This information may be of interest to anyone repossessed around the 1997 to 2001 where the Building Society / Solicitors inform them that a Money Judgement Order (MJO) has been obtained at the same time as a possession order. Firstly many thanks to all who contribute to this site and particularly to Guy Skipworth whose help has been invaluable in the last few hectic days.

We were repossessed in mid 2000 by Mortgage Express, they sold our home in Feb 2001 and let us know that there was a 28K shortfall (they sold at 38.25K) some 5 months later. We have therefore been in constant correspondence with them for the past year and, taking the advice on this site, served a SARN on them in Sept 2001. Their SARN response was delivered late and incomplete, we now have a censure against them from the Information Commissioner as a result of this. Their SARN response definitely shows mismanagement / professional incompetence in the matters of the – Valuations – Marketing – Auction – Sale and Underselling. In addition they valued, marketed & sold our home with the incorrect name! Form TR2 (for the Land Registry) was the ONLY correct document and they therefore believe that makes matters OK. The Solicitors Completion Statement even contained the incorrect house name. By the way we only had a house name, no house number, this making matters more critical in our opinion.

The latest stage in the saga has been for ME to hand matters over to their Solicitors (DLA). DLA then wrote to us to say that they had been instructed to enforce the MJO obtained at the time of possession. This was followed up, a few days later, with an ‘Order To Attend Court For Questioning’. This was a smart move to obtain information, via the Court, without asking us to complete an Income & Expenditure Form. The penalty for not complying is prison, as it would be contempt of court.

As a result of posting an enquiry on this site, to ask if anyone else had been forced down this route, we suddenly began to wonder about the MJO. Upon reading the Possession Order the matter was unclear so we telephoned the Court for clarification. It would appear that the older computer software, used by the Courts, does not allow a Possession Order to be printed off until all blank fields have text inserted. The Possession Order has one line, which reads as follows –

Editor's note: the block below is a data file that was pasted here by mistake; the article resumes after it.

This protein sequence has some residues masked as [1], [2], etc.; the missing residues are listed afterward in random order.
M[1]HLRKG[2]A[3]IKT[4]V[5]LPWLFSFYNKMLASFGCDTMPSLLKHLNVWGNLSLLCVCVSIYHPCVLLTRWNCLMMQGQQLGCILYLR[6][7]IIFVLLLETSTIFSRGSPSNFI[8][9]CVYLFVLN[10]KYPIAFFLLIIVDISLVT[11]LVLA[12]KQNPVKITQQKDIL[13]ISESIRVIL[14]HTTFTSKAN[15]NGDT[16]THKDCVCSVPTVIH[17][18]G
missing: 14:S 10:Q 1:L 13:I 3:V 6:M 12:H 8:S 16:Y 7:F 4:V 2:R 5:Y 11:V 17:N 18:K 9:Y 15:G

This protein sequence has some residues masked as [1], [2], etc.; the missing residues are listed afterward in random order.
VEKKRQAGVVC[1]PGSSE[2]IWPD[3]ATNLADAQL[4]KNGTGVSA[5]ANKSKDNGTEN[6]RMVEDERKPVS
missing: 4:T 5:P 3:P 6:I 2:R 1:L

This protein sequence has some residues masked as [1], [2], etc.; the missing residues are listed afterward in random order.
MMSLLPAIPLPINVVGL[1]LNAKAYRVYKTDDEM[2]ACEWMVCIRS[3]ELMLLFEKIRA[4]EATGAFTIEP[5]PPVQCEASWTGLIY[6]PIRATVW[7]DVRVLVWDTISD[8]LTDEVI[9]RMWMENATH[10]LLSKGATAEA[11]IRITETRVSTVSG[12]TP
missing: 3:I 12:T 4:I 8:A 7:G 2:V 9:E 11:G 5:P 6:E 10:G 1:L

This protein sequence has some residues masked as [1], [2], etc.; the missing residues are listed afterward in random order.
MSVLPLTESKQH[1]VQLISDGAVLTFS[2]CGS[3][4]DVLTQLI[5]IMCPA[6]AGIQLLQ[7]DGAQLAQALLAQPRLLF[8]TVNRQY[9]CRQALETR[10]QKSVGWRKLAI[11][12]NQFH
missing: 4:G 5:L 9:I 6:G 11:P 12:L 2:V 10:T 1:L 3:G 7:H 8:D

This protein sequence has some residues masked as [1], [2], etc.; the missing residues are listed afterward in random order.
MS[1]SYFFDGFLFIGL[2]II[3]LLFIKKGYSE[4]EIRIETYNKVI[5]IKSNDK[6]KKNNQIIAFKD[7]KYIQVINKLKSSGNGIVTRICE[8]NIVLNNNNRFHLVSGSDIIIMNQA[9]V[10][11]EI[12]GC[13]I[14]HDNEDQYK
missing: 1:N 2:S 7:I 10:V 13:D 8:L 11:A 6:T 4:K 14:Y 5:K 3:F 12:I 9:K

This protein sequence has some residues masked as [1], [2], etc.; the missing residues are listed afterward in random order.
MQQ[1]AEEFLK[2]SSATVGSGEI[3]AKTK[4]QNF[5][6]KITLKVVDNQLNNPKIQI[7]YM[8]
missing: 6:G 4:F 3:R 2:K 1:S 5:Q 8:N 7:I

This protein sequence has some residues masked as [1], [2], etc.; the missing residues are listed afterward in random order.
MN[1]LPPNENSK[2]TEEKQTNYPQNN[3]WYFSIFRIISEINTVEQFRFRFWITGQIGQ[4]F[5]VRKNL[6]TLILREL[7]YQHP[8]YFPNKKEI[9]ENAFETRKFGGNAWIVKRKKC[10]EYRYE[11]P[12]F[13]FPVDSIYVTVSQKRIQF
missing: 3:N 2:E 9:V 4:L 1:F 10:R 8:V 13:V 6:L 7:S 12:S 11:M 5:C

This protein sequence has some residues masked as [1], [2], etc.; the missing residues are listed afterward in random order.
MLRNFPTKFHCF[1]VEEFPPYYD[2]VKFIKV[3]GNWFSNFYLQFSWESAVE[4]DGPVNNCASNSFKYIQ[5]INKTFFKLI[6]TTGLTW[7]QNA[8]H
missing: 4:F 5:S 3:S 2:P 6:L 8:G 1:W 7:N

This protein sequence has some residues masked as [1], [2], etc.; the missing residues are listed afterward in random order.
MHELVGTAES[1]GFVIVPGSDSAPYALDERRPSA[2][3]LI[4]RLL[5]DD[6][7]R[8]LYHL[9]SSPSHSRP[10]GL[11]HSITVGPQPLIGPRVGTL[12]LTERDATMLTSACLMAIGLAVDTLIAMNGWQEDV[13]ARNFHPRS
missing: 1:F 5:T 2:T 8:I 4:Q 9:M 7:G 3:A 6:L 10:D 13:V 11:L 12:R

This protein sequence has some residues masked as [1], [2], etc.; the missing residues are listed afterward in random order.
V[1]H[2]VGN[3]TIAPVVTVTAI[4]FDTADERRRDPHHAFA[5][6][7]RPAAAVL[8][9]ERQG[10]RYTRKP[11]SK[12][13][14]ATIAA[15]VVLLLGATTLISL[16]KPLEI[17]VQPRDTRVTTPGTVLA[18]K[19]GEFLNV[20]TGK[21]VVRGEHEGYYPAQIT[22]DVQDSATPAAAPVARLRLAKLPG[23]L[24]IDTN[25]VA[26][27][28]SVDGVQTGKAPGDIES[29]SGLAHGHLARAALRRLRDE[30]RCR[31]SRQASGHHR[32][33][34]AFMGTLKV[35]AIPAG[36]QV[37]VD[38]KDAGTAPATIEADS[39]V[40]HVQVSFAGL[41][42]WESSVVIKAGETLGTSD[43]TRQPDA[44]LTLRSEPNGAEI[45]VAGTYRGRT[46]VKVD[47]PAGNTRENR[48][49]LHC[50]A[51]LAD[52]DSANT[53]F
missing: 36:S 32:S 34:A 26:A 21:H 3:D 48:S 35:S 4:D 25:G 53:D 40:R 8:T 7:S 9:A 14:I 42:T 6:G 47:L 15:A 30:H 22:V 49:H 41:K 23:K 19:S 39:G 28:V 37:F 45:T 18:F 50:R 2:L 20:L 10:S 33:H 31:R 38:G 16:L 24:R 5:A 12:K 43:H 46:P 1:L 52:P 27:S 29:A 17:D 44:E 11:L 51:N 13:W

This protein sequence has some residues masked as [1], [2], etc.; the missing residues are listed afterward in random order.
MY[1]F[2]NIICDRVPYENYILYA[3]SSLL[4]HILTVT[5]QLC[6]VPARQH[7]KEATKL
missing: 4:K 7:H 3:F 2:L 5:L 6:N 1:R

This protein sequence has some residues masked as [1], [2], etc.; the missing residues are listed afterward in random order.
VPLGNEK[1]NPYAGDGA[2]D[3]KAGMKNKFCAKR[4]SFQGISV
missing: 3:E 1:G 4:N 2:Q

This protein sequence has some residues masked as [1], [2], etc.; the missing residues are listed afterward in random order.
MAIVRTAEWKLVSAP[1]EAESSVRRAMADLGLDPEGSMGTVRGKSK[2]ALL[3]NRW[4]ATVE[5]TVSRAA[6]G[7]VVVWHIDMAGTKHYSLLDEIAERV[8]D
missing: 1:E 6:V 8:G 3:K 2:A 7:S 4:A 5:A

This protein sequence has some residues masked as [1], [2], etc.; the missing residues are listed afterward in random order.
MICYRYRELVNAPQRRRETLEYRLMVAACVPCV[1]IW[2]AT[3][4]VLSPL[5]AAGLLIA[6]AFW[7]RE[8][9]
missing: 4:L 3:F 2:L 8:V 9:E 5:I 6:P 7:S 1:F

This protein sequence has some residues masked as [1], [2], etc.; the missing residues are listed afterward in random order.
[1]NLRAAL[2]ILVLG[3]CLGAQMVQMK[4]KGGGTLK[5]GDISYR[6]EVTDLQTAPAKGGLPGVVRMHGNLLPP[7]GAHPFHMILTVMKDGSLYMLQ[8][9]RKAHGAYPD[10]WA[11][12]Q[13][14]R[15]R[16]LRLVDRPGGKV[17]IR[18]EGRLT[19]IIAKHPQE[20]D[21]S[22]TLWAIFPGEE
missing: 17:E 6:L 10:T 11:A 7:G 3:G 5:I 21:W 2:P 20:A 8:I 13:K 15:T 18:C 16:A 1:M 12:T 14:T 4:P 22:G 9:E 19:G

The court adjudges that the defendant pay the claimant – insert sum -, which is the amount currently outstanding under the mortgage on – insert date -.

Some solicitors may (as with DLA Solicitors) be misreading this as a MJO. In our particular experience this is what happened and they convinced the Court that they had a MJO (did they really know the truth one wonders?) and were therefore justified in requesting an ‘Order To Attend Court For Questioning’ on this basis. This is not so and the Court have, this Friday afternoon, cancelled the appointment for examining our finances, which was due on Tuesday morning. With a Bank Holiday in the way this was certainly cutting it fine.

Apparently DLA were “shell-shocked & furious” and have not, to date, even replied to the Court when informed of their error. No doubt that will now have to apply to the Court for a MJO and this will give us the chance to defend our case (at last) and counterclaim for their mismanagement and underselling. The important information, for everyone out there, is that there may not be a MJO against you just because the Solicitors tell you that there is. Even the Court officers had to read the document carefully and then refer back to the Judge’s (hand-written) judgement, from which the printed judgement is produced.